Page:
Sneak-Peek at Global HIV/AIDS Crisis
When the first ever case of HIV/AIDS was reported in 1981, no one could have even conjured the state of it being an epidemic without cure as it is today. Termed as an ‘international epidemic’, the pestilent illness has crossed all the borders to devastate people’s lives. Regrettably, AIDS not only mars an individual’s health but also leads to emotional upheaval caused by social rejection and isolation.
As per the official site of the U.S Government (AIDS.govt), 33.4 million people are currently living with HIV/AIDS. Since the first case was reported three decades back, more than 25 million people have died because of AIDS worldwide. Two million people suffering from HIV/AIDS died in 2008 alone.
In 2010, almost 2.7 million people got infected by HIV. This accounts for more than 7,000 HIV cases per day. According to the recent data available on HIV, new advancements in HIV treatments are being outdone by the number of cases being recorded. For every patient, who has initiated HIV treatment, two new HIV cases are being reported.
In the recent years, a significant decrease in HIV/AIDS cases has been noted in many countries across the globe, but the lethal disease continues to take a horrendous toll on the sub-Saharan African region. Astoundingly, this region accounts for 80 per cent of the world’s HIV+ women. It is also reported to have 67 per cent of new cases of HIV infection in the world.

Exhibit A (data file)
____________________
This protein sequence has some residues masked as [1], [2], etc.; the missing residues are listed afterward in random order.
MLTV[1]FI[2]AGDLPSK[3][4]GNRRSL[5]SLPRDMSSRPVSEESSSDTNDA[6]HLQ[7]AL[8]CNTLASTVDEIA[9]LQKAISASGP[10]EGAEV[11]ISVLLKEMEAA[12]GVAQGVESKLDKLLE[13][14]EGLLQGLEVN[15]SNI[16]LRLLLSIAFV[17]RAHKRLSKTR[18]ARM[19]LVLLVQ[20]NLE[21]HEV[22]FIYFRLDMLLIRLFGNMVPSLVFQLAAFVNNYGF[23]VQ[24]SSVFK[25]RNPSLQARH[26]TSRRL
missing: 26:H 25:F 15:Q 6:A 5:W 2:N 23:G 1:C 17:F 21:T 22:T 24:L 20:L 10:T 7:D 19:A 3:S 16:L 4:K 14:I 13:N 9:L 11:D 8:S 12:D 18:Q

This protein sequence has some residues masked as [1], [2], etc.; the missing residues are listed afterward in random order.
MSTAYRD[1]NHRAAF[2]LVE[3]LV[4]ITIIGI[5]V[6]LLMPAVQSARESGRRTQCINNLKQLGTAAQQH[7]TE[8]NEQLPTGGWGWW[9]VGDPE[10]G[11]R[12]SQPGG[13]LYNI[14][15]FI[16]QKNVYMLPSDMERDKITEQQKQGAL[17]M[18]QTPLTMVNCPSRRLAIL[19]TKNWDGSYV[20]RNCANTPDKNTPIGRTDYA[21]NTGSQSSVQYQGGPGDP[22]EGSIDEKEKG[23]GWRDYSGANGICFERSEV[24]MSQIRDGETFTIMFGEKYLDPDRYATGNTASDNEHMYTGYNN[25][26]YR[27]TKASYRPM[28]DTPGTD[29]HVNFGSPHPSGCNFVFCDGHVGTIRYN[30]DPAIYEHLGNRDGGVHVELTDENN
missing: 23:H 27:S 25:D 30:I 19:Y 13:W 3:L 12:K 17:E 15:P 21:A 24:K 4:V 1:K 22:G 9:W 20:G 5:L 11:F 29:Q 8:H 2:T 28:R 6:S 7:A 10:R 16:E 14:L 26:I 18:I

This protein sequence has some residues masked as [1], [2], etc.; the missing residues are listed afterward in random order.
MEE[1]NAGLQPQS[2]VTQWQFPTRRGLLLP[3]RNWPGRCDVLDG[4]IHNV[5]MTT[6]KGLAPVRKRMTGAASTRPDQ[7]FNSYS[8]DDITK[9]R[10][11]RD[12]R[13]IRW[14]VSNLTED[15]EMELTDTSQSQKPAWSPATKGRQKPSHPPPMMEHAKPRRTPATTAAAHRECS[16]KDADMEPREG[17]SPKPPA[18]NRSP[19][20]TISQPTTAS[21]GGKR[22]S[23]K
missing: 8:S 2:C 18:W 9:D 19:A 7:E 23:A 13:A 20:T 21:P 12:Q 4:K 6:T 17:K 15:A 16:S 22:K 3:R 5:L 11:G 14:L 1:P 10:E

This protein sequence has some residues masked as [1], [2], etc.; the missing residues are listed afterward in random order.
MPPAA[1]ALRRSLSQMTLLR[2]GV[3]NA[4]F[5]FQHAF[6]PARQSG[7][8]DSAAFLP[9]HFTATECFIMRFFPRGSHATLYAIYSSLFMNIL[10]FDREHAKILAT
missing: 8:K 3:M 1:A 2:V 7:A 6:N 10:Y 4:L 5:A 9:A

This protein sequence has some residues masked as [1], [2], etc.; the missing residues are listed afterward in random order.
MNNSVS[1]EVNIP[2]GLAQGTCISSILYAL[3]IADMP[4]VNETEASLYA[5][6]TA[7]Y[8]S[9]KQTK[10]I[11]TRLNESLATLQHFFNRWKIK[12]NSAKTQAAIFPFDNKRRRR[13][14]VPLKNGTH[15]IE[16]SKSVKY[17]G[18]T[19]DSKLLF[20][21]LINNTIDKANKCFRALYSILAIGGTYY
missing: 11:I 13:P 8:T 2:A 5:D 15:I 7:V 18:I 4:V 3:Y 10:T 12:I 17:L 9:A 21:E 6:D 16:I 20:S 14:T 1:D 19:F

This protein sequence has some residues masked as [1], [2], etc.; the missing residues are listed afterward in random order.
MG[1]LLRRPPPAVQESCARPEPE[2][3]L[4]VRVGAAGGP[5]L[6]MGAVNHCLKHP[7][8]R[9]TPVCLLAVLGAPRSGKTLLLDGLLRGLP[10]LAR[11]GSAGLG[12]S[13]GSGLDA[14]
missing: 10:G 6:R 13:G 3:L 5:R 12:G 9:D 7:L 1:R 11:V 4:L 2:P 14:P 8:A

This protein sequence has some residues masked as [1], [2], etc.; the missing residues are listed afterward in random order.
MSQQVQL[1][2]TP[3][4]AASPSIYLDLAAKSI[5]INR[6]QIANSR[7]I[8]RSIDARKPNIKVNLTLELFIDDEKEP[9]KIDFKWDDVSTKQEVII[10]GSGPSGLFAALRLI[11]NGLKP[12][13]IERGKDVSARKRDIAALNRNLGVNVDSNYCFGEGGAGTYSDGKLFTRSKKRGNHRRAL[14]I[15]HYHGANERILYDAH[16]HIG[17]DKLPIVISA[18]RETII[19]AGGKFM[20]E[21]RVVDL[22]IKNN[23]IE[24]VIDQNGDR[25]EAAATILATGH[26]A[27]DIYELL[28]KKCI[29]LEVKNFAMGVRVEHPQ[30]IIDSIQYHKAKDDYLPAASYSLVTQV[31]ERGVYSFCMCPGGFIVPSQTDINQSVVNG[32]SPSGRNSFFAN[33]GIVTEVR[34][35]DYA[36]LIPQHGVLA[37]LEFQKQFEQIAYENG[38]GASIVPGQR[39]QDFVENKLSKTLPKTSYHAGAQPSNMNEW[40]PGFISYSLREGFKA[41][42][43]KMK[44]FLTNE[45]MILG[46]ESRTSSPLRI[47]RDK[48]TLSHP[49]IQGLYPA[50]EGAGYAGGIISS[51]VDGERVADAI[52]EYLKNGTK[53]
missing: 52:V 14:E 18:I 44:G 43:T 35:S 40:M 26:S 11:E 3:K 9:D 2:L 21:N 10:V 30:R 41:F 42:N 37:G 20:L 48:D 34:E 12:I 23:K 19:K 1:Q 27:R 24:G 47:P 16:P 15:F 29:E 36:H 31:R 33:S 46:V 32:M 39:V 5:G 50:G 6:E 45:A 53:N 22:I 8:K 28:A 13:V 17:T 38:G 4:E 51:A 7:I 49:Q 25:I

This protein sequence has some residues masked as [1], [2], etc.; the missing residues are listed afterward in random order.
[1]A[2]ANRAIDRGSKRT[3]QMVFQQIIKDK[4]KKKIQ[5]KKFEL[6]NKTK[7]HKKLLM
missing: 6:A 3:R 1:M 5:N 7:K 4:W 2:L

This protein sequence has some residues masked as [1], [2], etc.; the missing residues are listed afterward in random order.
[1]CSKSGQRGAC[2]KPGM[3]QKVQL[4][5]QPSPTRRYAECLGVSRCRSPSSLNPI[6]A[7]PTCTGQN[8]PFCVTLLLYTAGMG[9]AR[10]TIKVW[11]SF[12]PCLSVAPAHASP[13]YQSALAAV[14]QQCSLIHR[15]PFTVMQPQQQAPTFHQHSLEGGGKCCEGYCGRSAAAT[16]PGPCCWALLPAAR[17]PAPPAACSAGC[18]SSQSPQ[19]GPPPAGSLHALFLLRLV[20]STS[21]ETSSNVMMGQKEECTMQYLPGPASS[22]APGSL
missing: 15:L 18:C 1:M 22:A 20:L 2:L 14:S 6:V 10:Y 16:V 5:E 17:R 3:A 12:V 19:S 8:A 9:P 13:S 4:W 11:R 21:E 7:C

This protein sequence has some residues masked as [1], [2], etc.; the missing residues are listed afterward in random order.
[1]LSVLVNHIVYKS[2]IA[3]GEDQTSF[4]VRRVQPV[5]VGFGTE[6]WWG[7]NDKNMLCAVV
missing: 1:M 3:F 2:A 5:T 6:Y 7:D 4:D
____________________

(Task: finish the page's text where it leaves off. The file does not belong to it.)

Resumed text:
Unprotected heterosexual intercourse remains the primary cause of skyrocketing HIV/AIDS cases in sub-Saharan Africa. Out of the total cases of HIV in adults, women account for 59 per cent of HIV+ patients in the region. Young women are more vulnerable to the infection i.e. five per cent more likely to become infected with deadly virus than their male counterparts.
With the drop in the number of HIV-infected people in the world, which stands at 33.4 million, it is well indicated that treatment course of HIV has improved greatly. According to figures released by UN in 2011, a steady downfall has been noted in the number of HIV/AIDS deaths and new cases. As per the UN report published just prior to World AIDS Day 2011, the rate of deaths caused by AIDS has decreased to 1.8 million a year from 2.2 million per year.
According to recent reports, male homosexuals account for more than 50 per cent of total HIV/AIDS cases in the US every year. This stands true for not only the homosexual in US, but also those in Europe and Latin America. Australia and New Zealand also bear the burden of HIV/AIDS cases.
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